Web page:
Figure 3: Preoperative incision given with electrocautery

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Figure 4: Intraoperative view

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The patient was recalled for re-evaluation after 15 days and 2 months, respectively [Figure 5]. Postsurgical instructions were given, and antibiotic capsule amoxicillin (500 mg) thrice a day for 5 days and nonsteroidal anti-inflammatory drug paracetamol thrice a day for 3 days were prescribed to prevent postoperative infection and pain. However, swelling and pain were present on the 1st postoperative day, which subsided with the continuation of medication. The postoperative period was uneventful with no delayed hemorrhage.
Figure 5: Two-month postoperative view

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  Discussion Top

Localized fibrous tissue overgrowths are very common in the oral mucosa. The etiology of an irritational fibroma is usually a source of irritation. Furthermore, the character of these lesions tells a story. According to Barker and Lucas, irritational fibromas exhibit a pattern of collagen arrangement depending on the site of the lesion and the amount of irritation. There are two types of patterns: (a) radiating pattern and (b) circular pattern. Thus, they hypothesized that when there is a greater degree of trauma, the former appears in sites which are immobile in nature (e.g., palate), while lesser trauma induces the latter and it occurs in sites that are flexible in nature (e.g., cheeks).[1] Similar such lesions, which may also arise as a result of irritation due to plaque microorganisms and other local irritants, include pyogenic granuloma, peripheral giant cell granuloma, and peripheral ossifying fibroma. All the lesions have a similar clinical appearance.[4] Traumatic fibroma associated with oral practices such as tongue piercings has also been reported.

Rare association of reactive hyperplasia with a natal tooth in a 4-year and 6-month-old infant has been reported, showing that local irritants are one of the major causes of these reactive hyperplastic lesions.[5] The treatment of irritation fibroma consists of elimination of etiological factors, scaling of adjacent teeth, and total aggressive surgical excision along with involved periodontal ligament and periosteum to minimize the possibility of recurrence. Any identifiable irritant such as an ill-fitting dental appliance, root stumps, and rough restoration should be removed.

Long-term postoperative follow-up is extremely important because of the high growth potential of incompletely removed lesion which is 8%–20%.[6] Recurrences are rare and may be caused by repetitive trauma at the same site. Furthermore, this lesion does not have a risk for malignancy.[7]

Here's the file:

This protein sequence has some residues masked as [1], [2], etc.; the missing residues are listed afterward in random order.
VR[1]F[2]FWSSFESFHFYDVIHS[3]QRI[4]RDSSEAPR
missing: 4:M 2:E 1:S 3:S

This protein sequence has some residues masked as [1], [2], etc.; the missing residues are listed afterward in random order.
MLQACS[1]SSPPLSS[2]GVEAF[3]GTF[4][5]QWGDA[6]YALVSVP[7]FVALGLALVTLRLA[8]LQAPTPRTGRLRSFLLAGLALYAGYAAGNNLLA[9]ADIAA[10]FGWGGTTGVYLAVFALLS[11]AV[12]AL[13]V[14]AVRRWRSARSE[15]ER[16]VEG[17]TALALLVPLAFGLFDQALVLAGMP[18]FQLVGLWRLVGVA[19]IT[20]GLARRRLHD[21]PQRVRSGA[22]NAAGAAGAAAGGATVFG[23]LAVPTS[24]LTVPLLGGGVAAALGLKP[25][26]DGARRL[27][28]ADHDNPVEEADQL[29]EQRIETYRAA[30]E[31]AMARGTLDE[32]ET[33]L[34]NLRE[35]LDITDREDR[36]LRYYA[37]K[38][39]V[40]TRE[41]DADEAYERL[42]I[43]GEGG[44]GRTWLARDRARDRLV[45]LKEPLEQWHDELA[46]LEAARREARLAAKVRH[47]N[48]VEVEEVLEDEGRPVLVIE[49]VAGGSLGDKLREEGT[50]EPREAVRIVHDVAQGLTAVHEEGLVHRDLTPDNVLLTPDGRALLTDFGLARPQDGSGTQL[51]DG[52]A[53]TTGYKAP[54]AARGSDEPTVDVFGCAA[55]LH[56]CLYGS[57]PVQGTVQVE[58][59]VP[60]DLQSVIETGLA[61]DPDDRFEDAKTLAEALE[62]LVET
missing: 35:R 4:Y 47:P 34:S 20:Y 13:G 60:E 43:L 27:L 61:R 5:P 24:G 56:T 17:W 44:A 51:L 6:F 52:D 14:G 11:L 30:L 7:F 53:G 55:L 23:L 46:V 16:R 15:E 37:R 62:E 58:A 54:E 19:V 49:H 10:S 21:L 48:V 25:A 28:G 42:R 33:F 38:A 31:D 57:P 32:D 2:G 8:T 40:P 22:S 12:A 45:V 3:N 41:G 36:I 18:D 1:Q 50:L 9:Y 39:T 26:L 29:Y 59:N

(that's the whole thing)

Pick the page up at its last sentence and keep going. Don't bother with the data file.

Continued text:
In a retrospective study by Martins et al., 193 cases of focal fibrous hyperplasia of the oral cavity were reviewed and it was observed that the most commonly affected site was the buccal mucosa (n = 119, 61.7%), almost two-thirds of the cases were concentrated from the second to the fifth decade of life, females were more affected than men, and a history of trauma was related by 90.7% of the patients.[8] Conservative excisional biopsy is curative and its findings are diagnostic; however, recurrence is possible if the exposure to the offending irritant persists.[9]

  Conclusion Top

The present case report showed that treatment with electrocautery was highly effective as it was a relatively simple and safe method with easy handling of the electrodes without bleeding or scarring.

Declaration of patient consent

The authors certify that they have obtained all appropriate patient consent forms. In the form the patient(s) has/have given his/her/their consent for his/her/their images and other clinical information to be reported in the journal. The patients understand that their names and initials will not be published and due efforts will be made to conceal their identity, but anonymity cannot be guaranteed.

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Conflicts of interest

There are no conflicts of interest.

  References Top

Barker DS, Lucas RB. Localised fibrous overgrowths of the oral mucosa. Br J Oral Surg 1967;5:86-92.  Back to cited text no. 1
Wood NK, Goaz PW. Differential Diagnosis of Oral and Maxillofacial Lesions. 5th ed. Missouri: Mosby; 2006.p.136-8.  Back to cited text no. 2
Kohli K, Christian A, Howell R. Peripheral ossifying fibroma associated with a neonatal tooth: Case report. Pediatr Dent 1998;20:428-9.  Back to cited text no. 3
Kolte AP, Kolte RA, Shrirao TS. Focal fibrous overgrowths: A case series and review of literature. Contemp Clin Dent 2010;1:271-4.  Back to cited text no. 4
[PUBMED]  [Full text]  
Rangeeth BN, Moses J, Reddy VK. A rare presentation of mucocele and irritation fibroma of the lower lip. Contemp Clin Dent 2010;1:111-4.  Back to cited text no. 5
[PUBMED]  [Full text]  
Eversole LR, Rovin S. Reactive lesions of the gingiva. J Oral Pathol 1972;1:30-8.  Back to cited text no. 6
Esmeili T, Lozada-Nur F, Epstein J. Common benign oral soft tissue masses. Dent Clin North Am 2005;49:223-40.  Back to cited text no. 7
de Santana Santos T, Martins-Filho PR, Piva MR, de Souza Andrade ES. Focal fibrous hyperplasia: A review of 193 cases. J Oral Maxillofac Pathol 2014;18:S86-9.  Back to cited text no. 8
Pai JB, Padma R, Divya, Malagi S, Kamath V, Shridhar A, et al. Excision of fibroma with diode laser: A case series. J Dent Lasers 2014;8:34-8.  Back to cited text no. 9
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  [Figure 1], [Figure 2], [Figure 3], [Figure 4], [Figure 5]